237 Marx dealt with the subject at greater length in the Economic Manuscript of 1861-63, first in Theories of Surplus Value as part of his analysis of bourgeois political economy and then in the part of the manuscript devoted to relative surplus value. The conclusions formulated here are largely based on those studies.

238 A reference to the missing part of the manuscript (cf. Capital, Vol. I, Part V, Chapter XVIII).

239 Marx probably means Part III “The Law of the Tendency of the Rate of profit to Fall”, of Vol. III of Capital.

240 This is, in all probability, Marx’s first mention of the fourth book of Capital, “On the History of the Theory”, which he planned to write. He also refers to Book IV in his letter to Ludwig Kugelmann of October 13, 1866. The fifth section of the Manuscript of 1861-63 — Theories of Surplus Value — was the first rough draft of the fourth book of Capital. On the views of the Physiocrats see present edition, Vol. 30, pp. 352-76.

241 A reference to the missing part of the manuscript (cf. Capital, Vol. I, Part III).

242 A reference to the missing part of the manuscript (cf. Capital, Vol. I, Part VII, Chapter XXV).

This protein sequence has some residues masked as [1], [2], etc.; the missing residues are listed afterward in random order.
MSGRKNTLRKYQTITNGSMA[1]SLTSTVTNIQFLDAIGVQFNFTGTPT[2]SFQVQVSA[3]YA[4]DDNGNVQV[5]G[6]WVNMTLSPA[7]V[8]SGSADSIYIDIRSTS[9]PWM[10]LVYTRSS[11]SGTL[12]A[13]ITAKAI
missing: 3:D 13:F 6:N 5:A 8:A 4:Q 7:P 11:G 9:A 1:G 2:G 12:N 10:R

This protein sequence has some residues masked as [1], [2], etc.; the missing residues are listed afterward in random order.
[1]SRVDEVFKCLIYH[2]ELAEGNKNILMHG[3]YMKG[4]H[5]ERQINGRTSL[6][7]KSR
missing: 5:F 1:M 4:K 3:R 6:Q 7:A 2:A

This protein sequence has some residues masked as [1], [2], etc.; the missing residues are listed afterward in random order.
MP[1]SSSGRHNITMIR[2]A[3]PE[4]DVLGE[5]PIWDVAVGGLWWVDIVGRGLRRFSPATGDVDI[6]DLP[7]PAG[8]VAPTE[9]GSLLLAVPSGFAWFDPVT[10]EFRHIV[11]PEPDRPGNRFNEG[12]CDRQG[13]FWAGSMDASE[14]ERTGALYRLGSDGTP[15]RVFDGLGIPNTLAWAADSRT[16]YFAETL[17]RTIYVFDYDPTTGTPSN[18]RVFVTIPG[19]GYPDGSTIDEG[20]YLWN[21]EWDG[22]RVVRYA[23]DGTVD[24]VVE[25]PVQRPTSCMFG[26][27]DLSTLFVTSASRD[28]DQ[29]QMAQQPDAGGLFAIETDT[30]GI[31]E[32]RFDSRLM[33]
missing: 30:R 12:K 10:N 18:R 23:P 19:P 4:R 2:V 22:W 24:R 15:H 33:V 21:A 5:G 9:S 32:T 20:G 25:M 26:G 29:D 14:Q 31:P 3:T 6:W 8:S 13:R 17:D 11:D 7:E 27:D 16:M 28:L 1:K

243 A reference to the missing part of the manuscript (cf. Capital, Vol. 1, Part If, Chapter IV).

244 There is no such note in the manuscript. Marx probably has in mind the American economist Carey, who examined the relationship between the growth of population and the growth of capital in his work Principles of Political Economy, Philadelphia, 1837.

245 The following is another draft of the beginning of Chapter Six.

246 Here the manuscript of the third and last section of the chapter breaks off.

247 Marx means the mass Irish emigration to the USA after 1848 (cf. Capital, Vol. I, Part VII, Chapter XXV).

248 Marx means the pandemic of plague that swept Europe in 1347-50. According to some estimates, it took a toll of about 25 million, approximately a quarter of the entire population of Europe at that time (see also Capital, Vol. I, Part VII, Chapter XXV).